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National Survey Of Adolescents In The United States, 1995

In 2000, the Medical University of South Carolina, National Crime Victims Research and Treatment Center made available online data from the National Survey of Adolescents in the United States, 1995. "The goal of this study was to test specific hypotheses illustrating the relationships among serious victimization experiences, the mental health effects of victimization, substance abuse/use, and delinquent behavior in adolescents. The study assessed familial and nonfamilial types of violence." Adolescent respondents to the survey were asked a host of questions regarding their experience or witnessing of physical and emotional abuse and their levels of involvement with violent, self-abusive, and/or criminal behaviors. Background questions also probed for evidence of a "history of personal and family substance use and mental health issues, such as major depression, post-traumatic stress disorders, weight changes, sleeping disorders," and the like. Researchers interested in correlating various types of behavior problems among teens to prior incidents of victimization should find this data highly useful. The survey was funded by the Department of Justice.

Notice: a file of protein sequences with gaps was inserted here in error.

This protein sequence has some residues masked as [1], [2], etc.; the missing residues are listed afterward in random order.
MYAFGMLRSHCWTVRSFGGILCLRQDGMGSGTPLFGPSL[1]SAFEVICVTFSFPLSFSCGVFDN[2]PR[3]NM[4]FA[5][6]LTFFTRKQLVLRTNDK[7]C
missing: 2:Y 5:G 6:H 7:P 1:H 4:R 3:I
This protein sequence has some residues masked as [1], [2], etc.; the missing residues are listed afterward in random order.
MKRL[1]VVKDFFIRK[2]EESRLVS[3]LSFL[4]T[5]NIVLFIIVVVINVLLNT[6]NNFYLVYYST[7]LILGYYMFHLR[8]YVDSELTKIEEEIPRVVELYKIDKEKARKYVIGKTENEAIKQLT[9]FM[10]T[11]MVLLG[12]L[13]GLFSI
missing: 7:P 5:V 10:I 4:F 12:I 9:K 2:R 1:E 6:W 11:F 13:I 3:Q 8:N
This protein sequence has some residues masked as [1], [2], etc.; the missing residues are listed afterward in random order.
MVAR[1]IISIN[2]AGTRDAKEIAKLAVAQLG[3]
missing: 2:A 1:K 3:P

Archived Scout Publication URL
Date Issued
Date of Scout Publication
June 13th, 2000
Date Of Record Creation
April 17th, 2003 at 12:07pm
Date Of Record Release
April 17th, 2003 at 12:07pm
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